Neiman Marcus Group is saying goodbye to fur.
The retailer—whose brands include Neiman Marcus, Bergdorf Goodman and Neiman Marcus Last Call—announced on Wednesday that it will close its fur salons and eliminate all animal fur products from its shelves by early 2023.
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The move is part of a shift in the company’s Environmental, Social, Governance (ESG) strategy, which includes enhanced investments and disclosures in the business’s ethics and sustainability efforts.
“It is clear the future is fur-free, and that includes the ultra-luxury space,” said Neiman Marcus Group CEO Geoffroy van Raemdonck in a statement. “As a leader in luxury retail, NMG has an opportunity to help build a better future for our industry.”
Like most fur bans introduced by fashion companies in recent years, Neiman Marcus’s policy “prohibits the use of fur from animals killed solely for their fur,” a category that includes mink, fox, lynx, chinchilla and rabbit, but excludes shearling, sheepskin, calf hair and cowhide.
Numerous luxury brands and fashion retailers have already nixed fur from their assortments, including Gucci, Michael Kors Holdings Ltd. (which owns Jimmy Choo and Versace), Coach, Chanel, Prada, Burberry and Giorgio Armani. Neiman Marcus’s department store peers—Saks Fifth Avenue, Nordstrom, Bloomingdale’s and Macy’s—have likewise announced plans to go fur-free, with Nordstrom also eliminating exotic skins such as python, crocodile and ostrich from its selection of merchandise.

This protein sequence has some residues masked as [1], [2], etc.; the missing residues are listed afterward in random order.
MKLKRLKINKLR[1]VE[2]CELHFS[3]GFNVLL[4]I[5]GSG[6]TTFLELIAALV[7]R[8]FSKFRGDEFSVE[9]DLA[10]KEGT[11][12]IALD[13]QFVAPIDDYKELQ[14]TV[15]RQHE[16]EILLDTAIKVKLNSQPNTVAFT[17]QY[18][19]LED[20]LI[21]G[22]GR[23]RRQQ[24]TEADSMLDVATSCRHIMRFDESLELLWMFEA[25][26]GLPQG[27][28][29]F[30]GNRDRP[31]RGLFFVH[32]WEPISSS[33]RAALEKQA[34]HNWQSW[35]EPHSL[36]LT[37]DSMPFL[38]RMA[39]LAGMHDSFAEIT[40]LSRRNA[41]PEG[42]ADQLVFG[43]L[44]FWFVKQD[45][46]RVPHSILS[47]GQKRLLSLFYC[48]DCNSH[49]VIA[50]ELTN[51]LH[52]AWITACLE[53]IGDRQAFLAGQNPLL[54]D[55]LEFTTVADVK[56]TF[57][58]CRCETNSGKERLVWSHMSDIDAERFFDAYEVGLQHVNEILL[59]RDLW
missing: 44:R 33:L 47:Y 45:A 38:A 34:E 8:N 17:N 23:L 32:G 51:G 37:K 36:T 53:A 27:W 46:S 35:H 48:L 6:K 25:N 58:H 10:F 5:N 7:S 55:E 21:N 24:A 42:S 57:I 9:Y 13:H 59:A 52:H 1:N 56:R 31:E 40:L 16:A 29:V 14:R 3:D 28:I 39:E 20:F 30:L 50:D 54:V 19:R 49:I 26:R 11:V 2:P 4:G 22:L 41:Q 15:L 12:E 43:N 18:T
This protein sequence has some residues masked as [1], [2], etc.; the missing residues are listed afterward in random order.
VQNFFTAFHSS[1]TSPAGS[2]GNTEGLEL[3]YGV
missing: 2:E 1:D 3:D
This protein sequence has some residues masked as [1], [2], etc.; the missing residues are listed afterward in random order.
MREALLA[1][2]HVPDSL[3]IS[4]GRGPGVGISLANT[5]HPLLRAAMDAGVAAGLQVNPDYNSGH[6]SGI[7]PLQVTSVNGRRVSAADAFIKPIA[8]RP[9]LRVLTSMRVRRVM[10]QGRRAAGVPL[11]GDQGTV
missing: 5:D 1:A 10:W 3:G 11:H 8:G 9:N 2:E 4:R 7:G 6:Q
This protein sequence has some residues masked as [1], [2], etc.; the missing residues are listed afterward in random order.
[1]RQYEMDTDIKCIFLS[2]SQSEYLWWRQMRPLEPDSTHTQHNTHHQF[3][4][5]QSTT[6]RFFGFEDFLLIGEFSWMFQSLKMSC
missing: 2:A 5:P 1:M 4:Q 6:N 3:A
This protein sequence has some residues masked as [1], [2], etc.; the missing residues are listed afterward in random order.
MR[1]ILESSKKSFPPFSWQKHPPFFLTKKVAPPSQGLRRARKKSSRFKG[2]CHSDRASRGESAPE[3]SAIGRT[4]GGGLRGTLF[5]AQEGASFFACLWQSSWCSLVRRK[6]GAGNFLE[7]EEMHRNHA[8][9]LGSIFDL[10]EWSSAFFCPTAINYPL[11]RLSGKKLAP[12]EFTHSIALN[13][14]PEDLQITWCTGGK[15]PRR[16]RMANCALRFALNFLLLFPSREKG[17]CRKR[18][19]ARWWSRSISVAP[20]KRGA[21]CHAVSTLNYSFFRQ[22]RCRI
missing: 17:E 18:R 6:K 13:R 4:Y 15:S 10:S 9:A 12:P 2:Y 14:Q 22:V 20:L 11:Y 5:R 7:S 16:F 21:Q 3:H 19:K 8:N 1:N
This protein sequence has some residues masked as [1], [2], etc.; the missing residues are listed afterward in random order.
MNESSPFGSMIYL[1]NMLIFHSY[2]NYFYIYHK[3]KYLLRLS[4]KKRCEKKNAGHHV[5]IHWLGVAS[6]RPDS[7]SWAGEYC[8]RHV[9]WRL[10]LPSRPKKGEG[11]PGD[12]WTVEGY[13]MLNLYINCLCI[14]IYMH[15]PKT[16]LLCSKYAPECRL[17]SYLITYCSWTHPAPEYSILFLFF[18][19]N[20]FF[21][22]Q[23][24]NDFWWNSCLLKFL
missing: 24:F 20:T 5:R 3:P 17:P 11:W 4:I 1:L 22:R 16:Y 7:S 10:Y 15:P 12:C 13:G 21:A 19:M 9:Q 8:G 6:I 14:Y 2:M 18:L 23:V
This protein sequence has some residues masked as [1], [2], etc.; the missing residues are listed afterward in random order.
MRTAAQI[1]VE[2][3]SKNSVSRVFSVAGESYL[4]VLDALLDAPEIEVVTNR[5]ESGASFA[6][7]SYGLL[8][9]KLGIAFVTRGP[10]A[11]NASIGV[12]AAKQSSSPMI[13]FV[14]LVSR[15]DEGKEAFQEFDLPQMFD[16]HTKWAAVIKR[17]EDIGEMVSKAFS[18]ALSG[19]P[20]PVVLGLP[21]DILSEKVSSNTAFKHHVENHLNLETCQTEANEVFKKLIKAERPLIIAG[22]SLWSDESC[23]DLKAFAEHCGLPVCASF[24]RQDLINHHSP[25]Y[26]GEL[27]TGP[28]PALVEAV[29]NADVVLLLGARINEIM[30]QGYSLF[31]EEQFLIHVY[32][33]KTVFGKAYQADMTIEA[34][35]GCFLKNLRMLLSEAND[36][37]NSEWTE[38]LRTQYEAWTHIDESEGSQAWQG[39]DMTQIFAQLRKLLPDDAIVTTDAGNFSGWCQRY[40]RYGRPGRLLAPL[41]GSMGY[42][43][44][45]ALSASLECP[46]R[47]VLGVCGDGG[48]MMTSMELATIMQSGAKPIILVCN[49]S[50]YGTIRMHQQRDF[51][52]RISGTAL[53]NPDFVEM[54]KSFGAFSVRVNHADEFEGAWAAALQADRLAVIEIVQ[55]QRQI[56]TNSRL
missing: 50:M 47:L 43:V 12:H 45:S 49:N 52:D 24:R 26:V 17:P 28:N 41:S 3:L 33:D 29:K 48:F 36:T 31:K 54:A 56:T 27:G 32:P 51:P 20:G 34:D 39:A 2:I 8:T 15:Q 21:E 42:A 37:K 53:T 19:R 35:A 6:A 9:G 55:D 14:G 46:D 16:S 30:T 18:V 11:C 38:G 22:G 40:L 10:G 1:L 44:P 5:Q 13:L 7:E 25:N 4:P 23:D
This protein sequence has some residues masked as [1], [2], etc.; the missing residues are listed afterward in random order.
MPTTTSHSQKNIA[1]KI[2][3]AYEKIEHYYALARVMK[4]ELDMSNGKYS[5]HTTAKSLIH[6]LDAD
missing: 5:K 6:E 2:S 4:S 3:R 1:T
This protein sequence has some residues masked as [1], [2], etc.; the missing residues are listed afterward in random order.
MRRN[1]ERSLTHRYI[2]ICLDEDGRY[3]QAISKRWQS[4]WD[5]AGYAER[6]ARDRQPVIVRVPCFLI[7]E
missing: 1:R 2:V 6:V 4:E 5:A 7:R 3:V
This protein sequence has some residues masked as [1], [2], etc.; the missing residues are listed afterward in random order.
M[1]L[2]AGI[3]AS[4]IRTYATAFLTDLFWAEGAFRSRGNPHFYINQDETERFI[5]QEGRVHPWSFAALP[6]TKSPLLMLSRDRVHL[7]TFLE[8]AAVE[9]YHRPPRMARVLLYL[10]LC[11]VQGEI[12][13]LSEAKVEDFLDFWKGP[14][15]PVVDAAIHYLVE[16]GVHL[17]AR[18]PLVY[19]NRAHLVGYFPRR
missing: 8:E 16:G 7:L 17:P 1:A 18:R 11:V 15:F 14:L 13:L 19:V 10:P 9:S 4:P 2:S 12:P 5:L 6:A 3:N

While the bans have been lauded by animal welfare groups, fur lobbyists—as well as environmentalists and designers—have sounded the alarm about adopting faux-fur as an alternative, since the synthetic material is made from petroleum-derived plastics and has been found to shed microfibers into waterways.
The efforts to shut down the fashion fur trade have reached several levels of government, as well, with California becoming the first state to ban the sale of new fur clothing and accessories in 2019. That law will go into effect in 2023, while similar bills have been introduced in Rhode Island, Oregon, Connecticut, Hawaii and New York. Earlier this month, Israel became the first country to ban fur sales, with exceptions made for religious or educational purposes.
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